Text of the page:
A dugout canoe enables you to penetrate into the narrower channels. If you are lucky, someone else will do the paddling - it's surprisingly hard work!
My canoe trip was curtailed by bad weather, but not before I had seen a turtle, capuchin monkeys and a huge blue butterfly.
You travel along the main in a fast motorboat, but your guide will stop the boat when there is something of interest to see. It's a good idea to wear sunglasses, even if it's a bit overcast, so that they can double as goggles. Beware: if it rains, it will really sting whilst you are travelling at speed. We were given a plastic sheet to hold up to keep the rain off - but ended up semi-suffocated by wet plastic sheet. When it gets too unpleasant, they stop the boat until the weather eases.
In the side channels, the boats travel at a much more sedate pace.
We saw pink river dolphins, red howler monkeys, parrots, toucans and a host of other birds and plants.
I had been a bit nervous about the promised piranha fishing expedition, having read stories about people wading into the water with the piranhas.
It was not like that at all. We were taken in a boat to a nice, quiet backwater, given a rod (well, long stick) with a nylon line and twisted wire hook and a piece of meat as bait.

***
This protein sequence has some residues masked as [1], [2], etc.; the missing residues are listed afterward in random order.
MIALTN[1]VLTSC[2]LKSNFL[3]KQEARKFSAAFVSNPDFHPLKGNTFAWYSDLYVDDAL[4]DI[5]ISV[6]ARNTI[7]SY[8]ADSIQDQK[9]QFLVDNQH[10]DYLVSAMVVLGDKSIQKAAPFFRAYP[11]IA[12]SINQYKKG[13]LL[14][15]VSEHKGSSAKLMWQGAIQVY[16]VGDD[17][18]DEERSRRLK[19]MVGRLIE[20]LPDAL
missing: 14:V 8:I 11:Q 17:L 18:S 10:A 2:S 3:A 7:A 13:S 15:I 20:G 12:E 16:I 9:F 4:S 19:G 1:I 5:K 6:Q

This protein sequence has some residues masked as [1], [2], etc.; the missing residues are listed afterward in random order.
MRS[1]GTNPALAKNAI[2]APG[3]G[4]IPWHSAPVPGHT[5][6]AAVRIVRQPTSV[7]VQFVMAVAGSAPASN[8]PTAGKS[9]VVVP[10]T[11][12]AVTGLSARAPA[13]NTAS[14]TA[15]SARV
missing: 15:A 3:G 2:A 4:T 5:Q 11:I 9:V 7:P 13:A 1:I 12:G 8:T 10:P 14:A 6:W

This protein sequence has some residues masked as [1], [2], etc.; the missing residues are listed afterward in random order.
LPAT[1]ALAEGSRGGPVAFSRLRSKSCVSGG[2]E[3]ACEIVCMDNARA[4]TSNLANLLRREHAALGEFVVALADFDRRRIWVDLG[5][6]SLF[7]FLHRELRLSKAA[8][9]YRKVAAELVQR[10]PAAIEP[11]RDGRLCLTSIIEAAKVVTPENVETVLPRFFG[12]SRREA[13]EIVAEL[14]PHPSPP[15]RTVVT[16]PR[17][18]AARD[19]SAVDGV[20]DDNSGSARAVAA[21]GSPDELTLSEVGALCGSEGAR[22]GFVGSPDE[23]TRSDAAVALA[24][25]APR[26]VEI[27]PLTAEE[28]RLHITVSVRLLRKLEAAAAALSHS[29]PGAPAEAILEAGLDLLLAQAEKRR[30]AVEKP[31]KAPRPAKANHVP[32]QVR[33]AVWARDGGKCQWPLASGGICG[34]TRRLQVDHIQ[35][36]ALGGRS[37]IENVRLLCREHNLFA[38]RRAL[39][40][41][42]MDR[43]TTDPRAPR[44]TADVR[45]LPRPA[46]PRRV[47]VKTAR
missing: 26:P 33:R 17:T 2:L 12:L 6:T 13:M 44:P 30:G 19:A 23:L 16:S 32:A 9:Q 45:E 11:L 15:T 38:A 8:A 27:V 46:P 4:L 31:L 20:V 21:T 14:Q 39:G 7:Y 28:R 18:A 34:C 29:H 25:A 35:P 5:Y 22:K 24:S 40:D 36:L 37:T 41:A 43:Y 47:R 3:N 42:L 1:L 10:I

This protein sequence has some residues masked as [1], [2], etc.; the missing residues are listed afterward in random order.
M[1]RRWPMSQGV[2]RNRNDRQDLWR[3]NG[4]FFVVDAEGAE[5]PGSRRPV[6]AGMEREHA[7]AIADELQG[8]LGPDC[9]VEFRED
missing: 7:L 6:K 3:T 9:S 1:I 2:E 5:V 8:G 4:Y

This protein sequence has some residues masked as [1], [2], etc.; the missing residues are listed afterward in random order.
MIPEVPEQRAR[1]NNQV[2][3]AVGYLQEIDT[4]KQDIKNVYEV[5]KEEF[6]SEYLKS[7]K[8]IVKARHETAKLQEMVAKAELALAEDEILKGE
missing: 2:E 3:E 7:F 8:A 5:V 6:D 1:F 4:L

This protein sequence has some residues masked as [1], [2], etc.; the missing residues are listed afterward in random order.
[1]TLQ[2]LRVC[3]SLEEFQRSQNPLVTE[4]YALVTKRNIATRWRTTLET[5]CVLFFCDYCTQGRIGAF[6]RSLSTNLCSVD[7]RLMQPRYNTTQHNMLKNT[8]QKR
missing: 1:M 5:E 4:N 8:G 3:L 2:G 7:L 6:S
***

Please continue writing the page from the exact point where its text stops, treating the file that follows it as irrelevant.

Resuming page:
The technique is to beat the end of the rod on the surface of the water a few times before dropping the hook and bait in, and wait until you feel something nibbling at the bait. If you're not quick enough, you will find an empty hook, with all the bait gone. (It is rather more like feeding the piranhas than catching them.)
If you are lucky enough to catch any and take them back to your camp, the staff will cook them for you. I managed to catch one fairly small and embarrassed looking piranha, whilst my other half managed to catch a submerged log and break his stick (er, fishing rod).
Piranhas are quite tasty, but there is very little flesh on them.
A walk in the jungle enables you to see some of the plants up close. Your guide may even give you an opportunity to taste some of them.
Be careful - the ground is very muddy and slippery. Your lodge will supply wellies. Make sure that you also have plenty of insect repellent (with a high % of DEET), and are wearing long trousers and a top with long sleeves and (ideally) a high neckline.